YouVersion Logo
Search Icon

Romans 14

Unity in the Midst of Diversity
1Offer an open hand of fellowship to welcome every true believer, even though their faith may be weak and immature. And refuse to engage in debates with them concerning nothing more than opinions.
2For example, one believer has no problem with eating all kinds of food, but another with weaker faith will eat only vegetables. # 14:2 It is possible that the one with “weaker faith” refused to eat meat because it was offered to idols or was considered unclean. 3The one who eats freely shouldn’t judge and look down on the one who eats only vegetables. And the vegetarian must not judge and look down on the one who eats everything. Remember, God has welcomed him and taken him as his partner.
4Who do you think you are to sit in judgment of someone else’s household servant? # 14:4 We are all “household servants” in the body of Christ, for we each belong to him. When believers begin to judge other believers over our opinions or preferences, we are taking the role that belongs only to Jesus. His own master is the one to evaluate whether he succeeds or fails. And God’s servants will succeed, for God’s power # 14:4 Some Greek manuscripts have “the Lord.” supports them and enables them to stand.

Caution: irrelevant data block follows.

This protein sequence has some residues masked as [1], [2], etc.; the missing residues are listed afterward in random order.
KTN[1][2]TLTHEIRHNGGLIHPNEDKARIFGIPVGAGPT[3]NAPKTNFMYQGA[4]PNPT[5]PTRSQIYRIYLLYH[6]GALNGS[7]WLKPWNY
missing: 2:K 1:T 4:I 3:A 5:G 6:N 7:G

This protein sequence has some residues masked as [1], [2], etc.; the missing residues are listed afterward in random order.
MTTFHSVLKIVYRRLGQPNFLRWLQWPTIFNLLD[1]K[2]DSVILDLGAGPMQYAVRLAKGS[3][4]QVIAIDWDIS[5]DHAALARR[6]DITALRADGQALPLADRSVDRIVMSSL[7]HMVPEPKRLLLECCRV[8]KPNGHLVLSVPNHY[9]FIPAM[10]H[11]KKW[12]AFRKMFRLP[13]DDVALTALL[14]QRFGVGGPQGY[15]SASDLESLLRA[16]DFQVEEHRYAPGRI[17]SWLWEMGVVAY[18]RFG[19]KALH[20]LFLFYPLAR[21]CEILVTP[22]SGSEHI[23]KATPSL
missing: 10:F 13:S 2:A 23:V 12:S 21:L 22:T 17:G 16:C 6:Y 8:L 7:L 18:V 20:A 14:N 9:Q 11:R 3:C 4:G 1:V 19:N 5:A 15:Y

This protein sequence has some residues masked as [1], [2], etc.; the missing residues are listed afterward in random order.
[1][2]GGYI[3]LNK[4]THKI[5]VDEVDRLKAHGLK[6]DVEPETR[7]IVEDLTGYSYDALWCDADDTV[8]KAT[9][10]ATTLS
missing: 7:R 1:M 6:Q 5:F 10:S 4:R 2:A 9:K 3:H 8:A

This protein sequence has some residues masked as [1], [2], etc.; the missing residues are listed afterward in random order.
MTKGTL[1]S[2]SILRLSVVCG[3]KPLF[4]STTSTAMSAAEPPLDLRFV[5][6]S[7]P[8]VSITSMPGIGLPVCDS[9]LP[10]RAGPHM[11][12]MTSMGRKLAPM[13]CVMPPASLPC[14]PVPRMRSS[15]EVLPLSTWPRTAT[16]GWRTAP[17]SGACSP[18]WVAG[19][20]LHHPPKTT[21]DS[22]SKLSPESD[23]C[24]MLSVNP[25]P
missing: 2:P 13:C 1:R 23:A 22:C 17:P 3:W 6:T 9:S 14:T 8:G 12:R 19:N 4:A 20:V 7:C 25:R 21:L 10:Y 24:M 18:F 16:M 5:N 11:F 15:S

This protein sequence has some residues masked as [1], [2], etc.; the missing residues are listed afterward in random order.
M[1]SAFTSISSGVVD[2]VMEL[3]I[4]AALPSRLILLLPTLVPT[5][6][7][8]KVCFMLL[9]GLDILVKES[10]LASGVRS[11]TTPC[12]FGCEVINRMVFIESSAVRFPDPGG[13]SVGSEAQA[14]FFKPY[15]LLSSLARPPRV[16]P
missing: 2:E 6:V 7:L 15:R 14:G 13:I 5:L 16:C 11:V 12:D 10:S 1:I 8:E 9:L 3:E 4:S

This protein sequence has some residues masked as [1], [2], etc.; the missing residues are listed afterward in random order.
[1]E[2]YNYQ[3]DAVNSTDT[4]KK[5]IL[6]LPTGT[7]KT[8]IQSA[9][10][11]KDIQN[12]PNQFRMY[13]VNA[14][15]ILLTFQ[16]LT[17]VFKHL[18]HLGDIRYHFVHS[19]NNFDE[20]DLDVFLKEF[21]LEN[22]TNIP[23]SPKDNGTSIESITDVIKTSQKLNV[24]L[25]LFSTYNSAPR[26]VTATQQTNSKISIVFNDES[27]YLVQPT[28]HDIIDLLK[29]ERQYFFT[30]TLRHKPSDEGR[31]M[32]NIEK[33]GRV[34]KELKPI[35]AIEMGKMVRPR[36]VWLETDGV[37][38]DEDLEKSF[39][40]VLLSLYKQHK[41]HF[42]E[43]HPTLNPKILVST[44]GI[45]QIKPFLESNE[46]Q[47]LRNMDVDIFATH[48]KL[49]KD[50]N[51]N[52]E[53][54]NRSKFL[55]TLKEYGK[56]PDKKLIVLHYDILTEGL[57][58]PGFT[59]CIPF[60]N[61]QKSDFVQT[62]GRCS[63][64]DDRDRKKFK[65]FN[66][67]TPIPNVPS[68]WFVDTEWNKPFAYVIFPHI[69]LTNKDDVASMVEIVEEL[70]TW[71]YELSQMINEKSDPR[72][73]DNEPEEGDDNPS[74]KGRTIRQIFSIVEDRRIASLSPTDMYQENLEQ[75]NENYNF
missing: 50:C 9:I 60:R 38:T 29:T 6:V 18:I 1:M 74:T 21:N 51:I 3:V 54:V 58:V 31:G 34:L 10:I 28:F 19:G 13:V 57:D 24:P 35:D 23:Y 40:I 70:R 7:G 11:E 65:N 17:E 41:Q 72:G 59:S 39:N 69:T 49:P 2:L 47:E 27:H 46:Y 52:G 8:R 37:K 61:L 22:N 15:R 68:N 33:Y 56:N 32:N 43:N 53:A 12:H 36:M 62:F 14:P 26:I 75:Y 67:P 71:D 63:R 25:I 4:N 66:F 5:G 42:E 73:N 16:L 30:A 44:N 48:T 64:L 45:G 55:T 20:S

5In the same way, one person regards a certain day as more sacred than another, and another person regards them all alike. There is nothing wrong with having different personal convictions about such matters. # 14:5 Or “Each one must be fully convinced in his own mind.” The Aramaic can be translated “Every human being justifies himself through his own perspective.” 6For the person who observes one day as especially sacred does it to honor the Lord. And the same is true regarding what a person eats. The one who eats everything eats to honor the Lord, because he gives thanks to God, and the one who has a special diet does it to honor the Lord, and he also gives thanks to God.
7No one lives to himself and no one dies to himself. 8While we live, we must live for our Master, and in death we must bring honor to him. So dead or alive we belong to our Master. # 14:8 The Aramaic twice uses “our Master” (Lord), while the Greek is “the Lord.” 9For this very reason the Anointed One died and was brought back to life again, so that he would become the Lord God # 14:9 Or “Yahweh” (Aramaic). The Greek is kurios (“Lord”). over both the dead and the living. # 14:9 That is, he exercises lordship over all believers: those living in faith and those who die in faith.